Four Simple Rules for Finding Your Ideal Office
In the busy day-to-day running of a business, the office can feel like just a backdrop. But as the space in which your team spends most — if not all — of their working lives, the work environment you provide is major factor in staff satisfaction and productivity.
It's also the physical manifestation of your brand in the eyes of your clients. Finding the right office for your business can be a lengthy and challenging process, but it's definitely something worth getting right first time.
By following these four simple rules, this can be easier than it sounds.
Location, Location, Location
Ideally, you want to move into an area that will complement your business and your industry. A commercial office, for example, would be best placed in a central business district, whilst the base for a manufacturing company could be better suited to an industrial area.
Take a look at what companies are already operating nearby. Nestling in amongst the right sort of businesses can not only enhance your reputation, but will also prove useful for networking and accessing services you may need.
The office also needs to be convenient for staff and clients. Good public transport links are a must. If you're moving an existing team, consult them on how they get to work, and from where they travel. A straightforward commute is key to your team turning up on time and in the frame of mind to get things done. A bad commute can make somebody resent even the best of jobs, so if it's difficult for staff and clients to get to you, they'll eventually go elsewhere.
Finally, don't forget to make sure the location you choose is safe. It may seem like a no-brainer to choose a safe and attractive area for your office, but when you've got your eye on the budget, lower-priced properties in less than ideal areas can seem tempting. It's good to keep in mind that the area you operate in will speak for your business before you have the chance to. If your clients find themselves clutching their valuables closer as they walk down the road, it's not saying something positive.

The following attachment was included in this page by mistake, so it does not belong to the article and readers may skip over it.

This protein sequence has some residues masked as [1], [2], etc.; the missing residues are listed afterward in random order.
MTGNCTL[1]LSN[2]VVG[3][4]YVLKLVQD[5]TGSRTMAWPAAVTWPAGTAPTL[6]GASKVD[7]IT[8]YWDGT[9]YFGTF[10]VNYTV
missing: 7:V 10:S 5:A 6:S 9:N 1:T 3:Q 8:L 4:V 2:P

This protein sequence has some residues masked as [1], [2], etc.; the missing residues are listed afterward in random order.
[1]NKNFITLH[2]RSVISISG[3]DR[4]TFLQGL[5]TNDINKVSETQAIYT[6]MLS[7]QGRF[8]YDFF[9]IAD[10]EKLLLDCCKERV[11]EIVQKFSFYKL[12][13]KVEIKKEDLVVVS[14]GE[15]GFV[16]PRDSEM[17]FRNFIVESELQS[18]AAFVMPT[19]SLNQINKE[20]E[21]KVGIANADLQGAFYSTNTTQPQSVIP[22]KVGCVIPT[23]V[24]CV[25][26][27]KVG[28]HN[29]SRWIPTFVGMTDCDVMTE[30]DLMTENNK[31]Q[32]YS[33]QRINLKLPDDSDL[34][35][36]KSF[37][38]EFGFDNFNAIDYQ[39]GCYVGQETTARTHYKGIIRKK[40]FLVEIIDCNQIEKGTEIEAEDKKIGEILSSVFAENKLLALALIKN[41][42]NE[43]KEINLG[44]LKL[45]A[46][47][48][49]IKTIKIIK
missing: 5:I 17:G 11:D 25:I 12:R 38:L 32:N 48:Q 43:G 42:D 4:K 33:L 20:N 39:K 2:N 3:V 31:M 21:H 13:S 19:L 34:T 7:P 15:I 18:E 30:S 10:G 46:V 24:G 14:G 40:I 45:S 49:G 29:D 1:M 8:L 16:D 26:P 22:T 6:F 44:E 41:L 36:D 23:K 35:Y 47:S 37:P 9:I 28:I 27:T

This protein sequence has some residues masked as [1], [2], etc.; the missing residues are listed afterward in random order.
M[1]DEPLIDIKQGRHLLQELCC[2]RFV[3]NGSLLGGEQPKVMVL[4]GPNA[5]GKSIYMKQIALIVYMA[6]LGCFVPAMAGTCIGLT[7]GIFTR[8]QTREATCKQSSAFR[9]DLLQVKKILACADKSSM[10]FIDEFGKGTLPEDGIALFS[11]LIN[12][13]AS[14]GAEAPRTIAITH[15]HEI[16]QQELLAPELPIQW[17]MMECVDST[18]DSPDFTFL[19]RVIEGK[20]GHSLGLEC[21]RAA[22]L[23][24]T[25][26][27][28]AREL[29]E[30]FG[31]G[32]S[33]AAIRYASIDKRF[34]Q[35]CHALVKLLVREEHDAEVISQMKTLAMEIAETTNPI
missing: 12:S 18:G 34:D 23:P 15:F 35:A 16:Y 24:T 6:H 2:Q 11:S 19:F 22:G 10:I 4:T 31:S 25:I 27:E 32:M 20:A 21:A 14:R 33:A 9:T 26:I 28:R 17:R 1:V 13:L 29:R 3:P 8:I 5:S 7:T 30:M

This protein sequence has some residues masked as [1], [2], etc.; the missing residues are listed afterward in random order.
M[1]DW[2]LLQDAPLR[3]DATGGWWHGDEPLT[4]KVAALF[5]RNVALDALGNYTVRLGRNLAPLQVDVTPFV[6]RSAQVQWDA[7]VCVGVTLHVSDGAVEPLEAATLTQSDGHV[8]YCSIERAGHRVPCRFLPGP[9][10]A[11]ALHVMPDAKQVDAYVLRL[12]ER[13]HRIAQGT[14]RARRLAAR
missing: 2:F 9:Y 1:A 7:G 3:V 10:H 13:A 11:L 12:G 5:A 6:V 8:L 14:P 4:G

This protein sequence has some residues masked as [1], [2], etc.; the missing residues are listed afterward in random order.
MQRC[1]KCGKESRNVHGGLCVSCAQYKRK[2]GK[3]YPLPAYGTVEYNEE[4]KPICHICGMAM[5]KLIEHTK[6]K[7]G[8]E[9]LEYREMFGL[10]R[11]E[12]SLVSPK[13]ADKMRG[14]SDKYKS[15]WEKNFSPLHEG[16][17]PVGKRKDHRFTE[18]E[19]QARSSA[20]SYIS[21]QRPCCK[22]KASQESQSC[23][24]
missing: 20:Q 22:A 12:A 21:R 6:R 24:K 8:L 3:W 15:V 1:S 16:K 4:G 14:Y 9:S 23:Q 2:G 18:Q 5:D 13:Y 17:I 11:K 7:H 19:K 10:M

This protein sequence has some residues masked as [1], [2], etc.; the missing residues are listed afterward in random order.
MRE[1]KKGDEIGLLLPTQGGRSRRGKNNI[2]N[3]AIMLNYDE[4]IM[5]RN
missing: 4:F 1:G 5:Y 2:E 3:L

Overcrowding in the workplace is unhealthy, bad for morale and detrimental to productivity. Generally speaking, you should allow for at least 2.5 square metres of office space per staff member. This can increase depending on the nature of your business. For example, a team in a contact centre need to be able to speak on the phone without disrupting one another's calls, whilst a graphic designer may need enough desk space for multiple screens and drawing space.
The size you settle on should work not only for the scale your business is operating on now, but the size you're envisaging for the projectable future. If you can afford a property that your company can grow into as your business expands, do. If not, it's worth trying to negotiate a shorter lease to prevent the property from holding you back later on.
Does the property have — or can it be modified to include — the facilities needed by your team? This starts outside. Even with good public transport links, an adequate and affordable parking solution is vital if staff or clients are likely to drive to the office. Accessibility is also a big factor to consider, especially if you advertise as an equal opportunities employer or regularly entertain visitors.
Inside, it's important to assess what spaces you need in addition to your team's main workspace. If you keep stock or large amounts of other resources at the office, you'll need plenty of storage space. If you regularly host face-to-face meetings with clients or partners, it could be worth investing in a property with meeting rooms and entertainment areas. If you don't need these things, you can save money by going for a much smaller property.
When considering staff facilities, it's again important to consult your employees if you're moving an existing team. If they habitually dine at their desks or nip out for a business lunch at a local restaurant, a kitchen could be superfluous use of space and money. If they bring food from home, a kitchen could be a good social hub for the office. Either way, a space where staff can take a break away from their desks is always a great asset.
Keep your costs in mind every step of the way. It's vital to include everything in your calculations. For example, if you need to completely remodel a property to turn it into your team's ideal workspace, that's going to be a lot more costly than renting a property that already has the facilities you need. On the other hand, choosing an office that shares bathroom or kitchen facilities with other businesses in the building can be a good way to minimise overheads such as water and electricity.
This may all sound like a juggling act, but it's ultimately just a case of balance. Weigh up the needs of your staff and clients, and outline a reasonable projection of your future needs as a company. Be financially savvy, without sacrificing your priorities. Your office is the heart of your business, so the more you put into choosing the right one, the more it will give back to you in the long run.
Once you’ve found your office location, you’ll need to start planning how you’ll move there. John Ryan Removals are the leading commercial relocation service in Melbourne, and can help you move your office without disruption.